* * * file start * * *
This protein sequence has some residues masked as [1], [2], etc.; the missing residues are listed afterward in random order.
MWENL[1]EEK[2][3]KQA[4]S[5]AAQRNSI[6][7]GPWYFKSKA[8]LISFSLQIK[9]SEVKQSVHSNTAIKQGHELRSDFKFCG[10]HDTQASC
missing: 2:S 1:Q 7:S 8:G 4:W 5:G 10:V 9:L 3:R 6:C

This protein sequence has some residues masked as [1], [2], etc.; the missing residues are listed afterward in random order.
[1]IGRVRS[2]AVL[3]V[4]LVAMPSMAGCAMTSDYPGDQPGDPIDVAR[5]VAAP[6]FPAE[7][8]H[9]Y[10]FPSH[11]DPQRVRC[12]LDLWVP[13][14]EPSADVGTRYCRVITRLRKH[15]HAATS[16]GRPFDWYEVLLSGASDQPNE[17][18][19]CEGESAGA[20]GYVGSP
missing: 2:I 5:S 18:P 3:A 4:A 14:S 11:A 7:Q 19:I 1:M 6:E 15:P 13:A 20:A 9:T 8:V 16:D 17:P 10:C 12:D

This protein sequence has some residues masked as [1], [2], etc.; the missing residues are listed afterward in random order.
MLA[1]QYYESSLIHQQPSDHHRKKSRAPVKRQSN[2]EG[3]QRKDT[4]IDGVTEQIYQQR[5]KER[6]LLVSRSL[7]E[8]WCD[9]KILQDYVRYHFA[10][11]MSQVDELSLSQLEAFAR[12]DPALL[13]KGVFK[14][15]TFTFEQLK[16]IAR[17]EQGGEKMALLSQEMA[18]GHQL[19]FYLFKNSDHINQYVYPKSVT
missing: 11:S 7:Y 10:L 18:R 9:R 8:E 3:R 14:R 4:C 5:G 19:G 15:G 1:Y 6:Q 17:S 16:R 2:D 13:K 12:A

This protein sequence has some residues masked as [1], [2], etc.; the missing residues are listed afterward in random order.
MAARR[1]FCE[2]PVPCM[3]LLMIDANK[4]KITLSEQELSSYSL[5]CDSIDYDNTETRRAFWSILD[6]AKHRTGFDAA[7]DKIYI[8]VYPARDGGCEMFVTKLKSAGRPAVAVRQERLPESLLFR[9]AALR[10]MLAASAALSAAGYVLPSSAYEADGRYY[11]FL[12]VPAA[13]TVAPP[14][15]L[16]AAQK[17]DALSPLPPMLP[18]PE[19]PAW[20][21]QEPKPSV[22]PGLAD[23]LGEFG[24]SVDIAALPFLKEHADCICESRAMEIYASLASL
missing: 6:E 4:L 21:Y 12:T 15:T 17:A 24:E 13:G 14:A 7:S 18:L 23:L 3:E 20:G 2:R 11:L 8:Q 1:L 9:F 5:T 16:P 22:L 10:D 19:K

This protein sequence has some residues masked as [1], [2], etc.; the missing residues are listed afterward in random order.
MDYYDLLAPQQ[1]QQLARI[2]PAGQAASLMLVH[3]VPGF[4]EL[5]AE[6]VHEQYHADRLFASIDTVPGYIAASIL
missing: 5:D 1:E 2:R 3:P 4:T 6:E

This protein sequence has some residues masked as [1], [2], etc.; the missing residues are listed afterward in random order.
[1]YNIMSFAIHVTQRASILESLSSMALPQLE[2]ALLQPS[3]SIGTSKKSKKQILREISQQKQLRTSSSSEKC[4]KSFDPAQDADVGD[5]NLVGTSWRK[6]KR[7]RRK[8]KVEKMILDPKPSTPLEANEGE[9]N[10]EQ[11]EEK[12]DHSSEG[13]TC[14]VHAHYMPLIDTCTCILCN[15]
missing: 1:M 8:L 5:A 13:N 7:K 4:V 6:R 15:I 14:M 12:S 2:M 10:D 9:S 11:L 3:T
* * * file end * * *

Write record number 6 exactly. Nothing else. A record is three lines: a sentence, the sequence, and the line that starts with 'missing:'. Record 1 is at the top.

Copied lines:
This protein sequence has some residues masked as [1], [2], etc.; the missing residues are listed afterward in random order.
[1]YNIMSFAIHVTQRASILESLSSMALPQLE[2]ALLQPS[3]SIGTSKKSKKQILREISQQKQLRTSSSSEKC[4]KSFDPAQDADVGD[5]NLVGTSWRK[6]KR[7]RRK[8]KVEKMILDPKPSTPLEANEGE[9]N[10]EQ[11]EEK[12]DHSSEG[13]TC[14]VHAHYMPLIDTCTCILCN[15]
missing: 1:M 8:L 5:A 13:N 7:K 4:V 6:R 15:I 14:M 12:S 2:M 10:D 9:S 11:L 3:T